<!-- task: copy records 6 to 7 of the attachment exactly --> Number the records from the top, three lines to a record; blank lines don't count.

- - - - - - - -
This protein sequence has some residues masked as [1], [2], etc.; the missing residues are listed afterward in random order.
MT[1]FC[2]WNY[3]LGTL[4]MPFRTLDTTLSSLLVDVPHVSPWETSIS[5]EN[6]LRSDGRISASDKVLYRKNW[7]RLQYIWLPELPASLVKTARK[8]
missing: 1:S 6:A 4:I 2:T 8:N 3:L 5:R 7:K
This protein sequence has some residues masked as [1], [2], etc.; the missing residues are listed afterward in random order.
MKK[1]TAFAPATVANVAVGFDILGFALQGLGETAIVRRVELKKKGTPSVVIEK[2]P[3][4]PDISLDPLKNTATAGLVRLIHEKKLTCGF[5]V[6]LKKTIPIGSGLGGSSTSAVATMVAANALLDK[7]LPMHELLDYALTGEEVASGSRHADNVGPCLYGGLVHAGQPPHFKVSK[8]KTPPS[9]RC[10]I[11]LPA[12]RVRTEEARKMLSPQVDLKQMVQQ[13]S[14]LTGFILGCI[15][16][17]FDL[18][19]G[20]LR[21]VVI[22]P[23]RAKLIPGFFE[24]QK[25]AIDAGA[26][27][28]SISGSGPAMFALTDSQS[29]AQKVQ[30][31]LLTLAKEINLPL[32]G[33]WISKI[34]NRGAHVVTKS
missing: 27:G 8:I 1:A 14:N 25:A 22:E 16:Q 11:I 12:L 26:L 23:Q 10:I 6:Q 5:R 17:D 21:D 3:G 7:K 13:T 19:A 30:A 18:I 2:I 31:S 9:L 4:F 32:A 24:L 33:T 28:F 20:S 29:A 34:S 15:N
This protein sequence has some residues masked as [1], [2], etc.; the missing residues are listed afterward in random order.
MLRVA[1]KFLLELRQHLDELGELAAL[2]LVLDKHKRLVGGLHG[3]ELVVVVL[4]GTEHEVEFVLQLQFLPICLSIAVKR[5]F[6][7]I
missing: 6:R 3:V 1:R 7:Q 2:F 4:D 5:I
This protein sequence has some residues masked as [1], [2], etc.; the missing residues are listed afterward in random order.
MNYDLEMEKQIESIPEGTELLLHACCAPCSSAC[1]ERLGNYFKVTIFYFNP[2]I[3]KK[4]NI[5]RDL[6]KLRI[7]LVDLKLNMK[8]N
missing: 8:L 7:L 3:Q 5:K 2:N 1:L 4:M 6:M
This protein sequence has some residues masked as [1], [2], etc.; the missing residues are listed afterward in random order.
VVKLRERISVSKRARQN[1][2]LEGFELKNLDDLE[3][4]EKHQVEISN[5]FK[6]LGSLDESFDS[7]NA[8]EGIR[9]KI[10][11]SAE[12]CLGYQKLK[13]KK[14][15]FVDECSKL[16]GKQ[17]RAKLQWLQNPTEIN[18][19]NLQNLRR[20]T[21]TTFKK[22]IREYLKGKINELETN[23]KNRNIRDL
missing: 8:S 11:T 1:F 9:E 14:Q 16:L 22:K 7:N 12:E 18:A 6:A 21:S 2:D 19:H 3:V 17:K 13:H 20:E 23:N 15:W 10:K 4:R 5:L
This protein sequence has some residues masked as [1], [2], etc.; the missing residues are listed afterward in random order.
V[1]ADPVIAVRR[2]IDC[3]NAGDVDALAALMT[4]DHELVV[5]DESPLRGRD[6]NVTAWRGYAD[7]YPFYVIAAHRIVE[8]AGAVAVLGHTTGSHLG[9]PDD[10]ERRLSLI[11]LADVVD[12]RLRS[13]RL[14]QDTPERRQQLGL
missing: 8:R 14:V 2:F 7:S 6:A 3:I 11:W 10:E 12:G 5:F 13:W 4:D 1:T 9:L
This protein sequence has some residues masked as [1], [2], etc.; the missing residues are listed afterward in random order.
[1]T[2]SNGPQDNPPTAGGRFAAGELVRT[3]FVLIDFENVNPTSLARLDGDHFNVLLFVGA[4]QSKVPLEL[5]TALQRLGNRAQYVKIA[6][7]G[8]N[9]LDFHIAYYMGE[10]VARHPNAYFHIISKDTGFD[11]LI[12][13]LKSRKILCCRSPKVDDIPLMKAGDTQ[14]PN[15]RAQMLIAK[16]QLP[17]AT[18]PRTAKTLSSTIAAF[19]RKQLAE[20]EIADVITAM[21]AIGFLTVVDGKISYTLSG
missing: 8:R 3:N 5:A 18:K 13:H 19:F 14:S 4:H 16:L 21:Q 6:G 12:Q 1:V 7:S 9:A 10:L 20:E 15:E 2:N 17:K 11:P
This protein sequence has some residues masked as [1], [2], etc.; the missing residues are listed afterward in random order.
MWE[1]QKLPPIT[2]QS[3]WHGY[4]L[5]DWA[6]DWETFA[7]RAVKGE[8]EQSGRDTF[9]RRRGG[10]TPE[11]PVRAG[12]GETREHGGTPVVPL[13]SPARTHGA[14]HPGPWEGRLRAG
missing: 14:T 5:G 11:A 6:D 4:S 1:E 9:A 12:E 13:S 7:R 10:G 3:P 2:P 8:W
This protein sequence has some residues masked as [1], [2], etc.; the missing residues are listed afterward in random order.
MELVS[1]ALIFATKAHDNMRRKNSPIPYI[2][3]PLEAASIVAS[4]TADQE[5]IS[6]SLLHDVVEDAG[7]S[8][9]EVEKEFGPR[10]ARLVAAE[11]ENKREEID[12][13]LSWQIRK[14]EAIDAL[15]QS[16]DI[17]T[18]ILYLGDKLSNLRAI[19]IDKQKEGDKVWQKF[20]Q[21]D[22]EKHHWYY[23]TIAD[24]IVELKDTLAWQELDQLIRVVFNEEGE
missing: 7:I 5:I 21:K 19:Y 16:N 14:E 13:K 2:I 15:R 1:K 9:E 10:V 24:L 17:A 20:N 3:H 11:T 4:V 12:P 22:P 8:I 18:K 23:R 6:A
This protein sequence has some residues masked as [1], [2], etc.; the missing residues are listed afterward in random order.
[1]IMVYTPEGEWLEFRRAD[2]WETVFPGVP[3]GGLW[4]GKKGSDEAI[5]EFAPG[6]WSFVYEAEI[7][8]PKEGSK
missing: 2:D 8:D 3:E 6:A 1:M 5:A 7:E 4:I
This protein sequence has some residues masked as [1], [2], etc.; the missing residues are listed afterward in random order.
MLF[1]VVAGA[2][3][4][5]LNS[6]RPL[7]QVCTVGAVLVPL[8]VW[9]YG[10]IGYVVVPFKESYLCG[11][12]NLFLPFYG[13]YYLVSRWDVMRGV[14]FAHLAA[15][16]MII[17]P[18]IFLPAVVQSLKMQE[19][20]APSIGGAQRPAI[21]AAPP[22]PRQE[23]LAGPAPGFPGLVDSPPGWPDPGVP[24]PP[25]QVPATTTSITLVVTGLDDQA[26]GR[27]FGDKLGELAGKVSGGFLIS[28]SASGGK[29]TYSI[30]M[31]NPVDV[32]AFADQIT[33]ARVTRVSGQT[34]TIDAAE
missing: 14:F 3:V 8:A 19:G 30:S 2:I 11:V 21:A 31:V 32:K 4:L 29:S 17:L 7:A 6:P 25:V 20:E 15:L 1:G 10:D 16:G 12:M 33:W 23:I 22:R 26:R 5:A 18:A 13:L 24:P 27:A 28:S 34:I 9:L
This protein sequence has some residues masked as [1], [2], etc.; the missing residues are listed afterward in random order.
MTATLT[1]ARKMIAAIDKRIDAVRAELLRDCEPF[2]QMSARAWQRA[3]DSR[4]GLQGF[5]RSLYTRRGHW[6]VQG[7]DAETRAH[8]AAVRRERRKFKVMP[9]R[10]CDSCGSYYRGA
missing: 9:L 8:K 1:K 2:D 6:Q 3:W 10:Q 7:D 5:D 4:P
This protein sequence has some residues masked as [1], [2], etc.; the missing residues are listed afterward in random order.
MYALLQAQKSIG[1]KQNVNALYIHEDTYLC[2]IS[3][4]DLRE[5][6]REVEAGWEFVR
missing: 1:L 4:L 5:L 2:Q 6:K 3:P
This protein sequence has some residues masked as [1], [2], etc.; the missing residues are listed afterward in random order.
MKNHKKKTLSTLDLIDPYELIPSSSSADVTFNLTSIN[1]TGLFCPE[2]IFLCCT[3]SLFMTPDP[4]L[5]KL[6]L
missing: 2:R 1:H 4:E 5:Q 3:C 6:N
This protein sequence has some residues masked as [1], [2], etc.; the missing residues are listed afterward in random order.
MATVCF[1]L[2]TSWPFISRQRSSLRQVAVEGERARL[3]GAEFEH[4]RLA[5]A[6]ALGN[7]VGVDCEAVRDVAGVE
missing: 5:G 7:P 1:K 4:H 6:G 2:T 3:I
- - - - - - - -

This protein sequence has some residues masked as [1], [2], etc.; the missing residues are listed afterward in random order.
V[1]ADPVIAVRR[2]IDC[3]NAGDVDALAALMT[4]DHELVV[5]DESPLRGRD[6]NVTAWRGYAD[7]YPFYVIAAHRIVE[8]AGAVAVLGHTTGSHLG[9]PDD[10]ERRLSLI[11]LADVVD[12]RLRS[13]RL[14]QDTPERRQQLGL
missing: 8:R 14:V 2:F 7:S 6:A 3:I 11:W 10:E 12:G 5:F 13:W 4:D 1:T 9:L
This protein sequence has some residues masked as [1], [2], etc.; the missing residues are listed afterward in random order.
[1]T[2]SNGPQDNPPTAGGRFAAGELVRT[3]FVLIDFENVNPTSLARLDGDHFNVLLFVGA[4]QSKVPLEL[5]TALQRLGNRAQYVKIA[6][7]G[8]N[9]LDFHIAYYMGE[10]VARHPNAYFHIISKDTGFD[11]LI[12][13]LKSRKILCCRSPKVDDIPLMKAGDTQ[14]PN[15]RAQMLIAK[16]QLP[17]AT[18]PRTAKTLSSTIAAF[19]RKQLAE[20]EIADVITAM[21]AIGFLTVVDGKISYTLSG
missing: 8:R 3:N 5:A 18:K 13:H 19:F 14:S 4:H 16:L 21:Q 6:G 12:Q 1:V 7:S 9:A 10:L 20:E 15:E 2:N 17:K 11:P